Downtown Ann Arbor to get new wireless 'cloud' from new 4G WiMAX Internet network
An Oakland County-based communications provider is creating a high-powered wireless Internet network that will blanket downtown Ann Arbor in a new wireless cloud, giving businesses an option to subscribe to a service based on 4G WiMAX technology.
The Southfield firm, Internet 123 Inc., otherwise known as 123.net, is spending about $300,000 to $400,000 to create WiMAX-powered networks in a few pockets throughout southeast Michigan. The network in downtown Ann Arbor emanates from equipment based on the top of the 26-story Tower Plaza condominium building on East William.
123.net earlier this year acquired the 20/20 Communications customer base, including the 500 residential customers who pay monthly fees to access the Wireless Washtenaw network that 20/20 operated on behalf of the county.
The new 4G WiMAX network, not available to residents, is separate from the Wireless Washtenaw initiative. But 123.net President Dan Irvin told AnnArbor.com that his firm is considering investing in WiMAX technology to expand the Wireless Washtenaw network, which currently covers about 100 square miles of rural land in western parts of the county.
"We've been investing heavily in the WiMAX stuff, not only in Ann Arbor area but throughout the metro area," Irvin said. "We're pretty excited about it. It's working. It's a little business that works for us."
123.net's investment comes as the country's major cell phone service providers -- Verizon, AT&T and Sprint -- are all investing in 4G networks to improve their wireless data service.
Irvin said the WiMAX network in downtown Ann Arbor would be targeted at downtown businesses at price points ranging from $150 a month to more than $1,000 a month for download speeds ranging from 1 megabit a second to 100 megabits a second.
He said it would provide a competitive option for businesses that don't want to pay for fiber access through AT&T or cable service from Comcast.
"We're little, we have to compete with them and, in the process, we're driving down the costs, making it so that people can really do business here in Michigan," Irvin said.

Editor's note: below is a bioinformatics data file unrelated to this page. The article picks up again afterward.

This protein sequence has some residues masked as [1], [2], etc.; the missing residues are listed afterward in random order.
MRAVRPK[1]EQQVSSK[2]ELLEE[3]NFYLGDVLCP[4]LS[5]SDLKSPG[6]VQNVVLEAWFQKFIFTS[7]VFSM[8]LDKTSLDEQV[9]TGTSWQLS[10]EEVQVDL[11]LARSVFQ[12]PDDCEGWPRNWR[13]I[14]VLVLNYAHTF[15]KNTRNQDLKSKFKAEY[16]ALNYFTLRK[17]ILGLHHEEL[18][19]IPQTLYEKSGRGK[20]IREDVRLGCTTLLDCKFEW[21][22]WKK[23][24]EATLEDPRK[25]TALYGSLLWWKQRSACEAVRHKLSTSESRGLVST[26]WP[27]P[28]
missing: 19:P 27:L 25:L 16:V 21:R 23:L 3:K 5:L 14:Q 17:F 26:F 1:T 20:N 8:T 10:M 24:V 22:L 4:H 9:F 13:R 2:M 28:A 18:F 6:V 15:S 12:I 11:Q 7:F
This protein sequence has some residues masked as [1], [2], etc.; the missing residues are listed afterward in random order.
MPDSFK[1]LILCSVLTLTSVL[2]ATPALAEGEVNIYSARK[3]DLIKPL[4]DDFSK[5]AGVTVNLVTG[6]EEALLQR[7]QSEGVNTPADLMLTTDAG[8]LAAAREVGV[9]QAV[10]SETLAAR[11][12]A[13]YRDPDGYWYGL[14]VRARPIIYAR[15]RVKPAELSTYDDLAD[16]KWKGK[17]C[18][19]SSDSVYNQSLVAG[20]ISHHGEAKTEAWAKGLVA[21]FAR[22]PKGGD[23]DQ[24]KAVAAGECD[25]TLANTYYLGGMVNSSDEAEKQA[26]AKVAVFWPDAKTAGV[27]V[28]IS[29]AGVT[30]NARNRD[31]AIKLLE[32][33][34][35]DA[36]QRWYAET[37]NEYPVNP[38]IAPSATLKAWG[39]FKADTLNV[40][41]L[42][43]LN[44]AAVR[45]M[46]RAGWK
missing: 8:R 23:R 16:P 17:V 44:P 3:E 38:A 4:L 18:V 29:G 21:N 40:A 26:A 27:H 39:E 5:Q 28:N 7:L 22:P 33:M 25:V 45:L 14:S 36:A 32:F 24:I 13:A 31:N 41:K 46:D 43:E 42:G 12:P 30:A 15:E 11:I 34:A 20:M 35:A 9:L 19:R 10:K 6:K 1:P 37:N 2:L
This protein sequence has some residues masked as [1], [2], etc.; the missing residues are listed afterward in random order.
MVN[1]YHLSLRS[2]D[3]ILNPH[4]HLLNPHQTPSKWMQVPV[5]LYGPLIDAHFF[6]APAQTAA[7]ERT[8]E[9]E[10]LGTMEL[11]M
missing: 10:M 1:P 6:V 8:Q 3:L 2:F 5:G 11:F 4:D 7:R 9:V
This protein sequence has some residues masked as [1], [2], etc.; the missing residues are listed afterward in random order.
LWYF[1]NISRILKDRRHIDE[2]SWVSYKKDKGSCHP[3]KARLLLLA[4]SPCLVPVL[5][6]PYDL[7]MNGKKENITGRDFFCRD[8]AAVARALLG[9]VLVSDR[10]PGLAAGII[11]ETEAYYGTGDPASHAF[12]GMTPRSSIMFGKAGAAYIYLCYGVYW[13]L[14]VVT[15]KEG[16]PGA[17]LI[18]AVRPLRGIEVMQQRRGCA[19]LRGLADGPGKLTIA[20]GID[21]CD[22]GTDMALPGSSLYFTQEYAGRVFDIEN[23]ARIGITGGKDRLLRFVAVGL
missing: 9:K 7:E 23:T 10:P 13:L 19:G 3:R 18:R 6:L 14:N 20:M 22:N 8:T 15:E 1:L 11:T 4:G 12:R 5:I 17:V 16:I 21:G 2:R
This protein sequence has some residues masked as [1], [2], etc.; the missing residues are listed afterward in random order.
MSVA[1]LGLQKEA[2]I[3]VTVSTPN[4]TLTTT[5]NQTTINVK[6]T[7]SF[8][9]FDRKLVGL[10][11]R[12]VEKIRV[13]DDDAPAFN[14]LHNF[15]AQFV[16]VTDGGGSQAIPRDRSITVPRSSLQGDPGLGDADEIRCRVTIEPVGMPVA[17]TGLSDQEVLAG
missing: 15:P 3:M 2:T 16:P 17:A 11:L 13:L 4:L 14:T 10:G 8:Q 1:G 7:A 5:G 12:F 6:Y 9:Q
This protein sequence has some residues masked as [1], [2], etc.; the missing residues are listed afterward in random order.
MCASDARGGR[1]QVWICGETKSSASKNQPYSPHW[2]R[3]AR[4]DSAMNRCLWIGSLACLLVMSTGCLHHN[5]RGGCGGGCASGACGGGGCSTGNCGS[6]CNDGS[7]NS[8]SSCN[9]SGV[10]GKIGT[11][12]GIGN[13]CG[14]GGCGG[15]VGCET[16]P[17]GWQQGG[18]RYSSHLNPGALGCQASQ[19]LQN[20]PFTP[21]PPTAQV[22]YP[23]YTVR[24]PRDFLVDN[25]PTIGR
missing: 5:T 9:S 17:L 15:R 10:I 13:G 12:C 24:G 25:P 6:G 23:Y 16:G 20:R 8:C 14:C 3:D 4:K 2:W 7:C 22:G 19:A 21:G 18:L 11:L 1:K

Mike Horning, director of sales for 20/20, which now sells services on behalf of 123.net, said he is hoping to land about 100 business customers with the new service.
123.net has estimated that 12 percent to 16 percent of Michigan business will be relying on 4G wireless within five years.
"Eventually there's going to be a couple different options that customers can choose from," Horning said. "What the WiMAX really brings to the community is a whole new product where you can essentially get higher bandwidth solutions for a lower cost."
The new network comes after 123.net also upgraded existing equipment for the Wireless Washtenaw network and acquired some additional local fiber from Zayo Enterprise Networks to improve the network's reliability. The network's equipment is based on government buildings throughout the country.
Horning said the hope is to revisit the possibility of slowly expanding the Wireless Washtenaw network sometime next summer.
123.net has acknowledged, however, that Wireless Washtenaw's initial goal of blanketing the entire county with wireless Internet service was unrealistic.
“Some of those areas are not commercially feasible," Irvin said in March.
20/20 Communications sold its customers to 123.net in the weeks after its application for federal economic stimulus funding was rejected earlier this year. As part of the deal, responsibility for managing the Wireless Washtenaw network shifted to 123.net.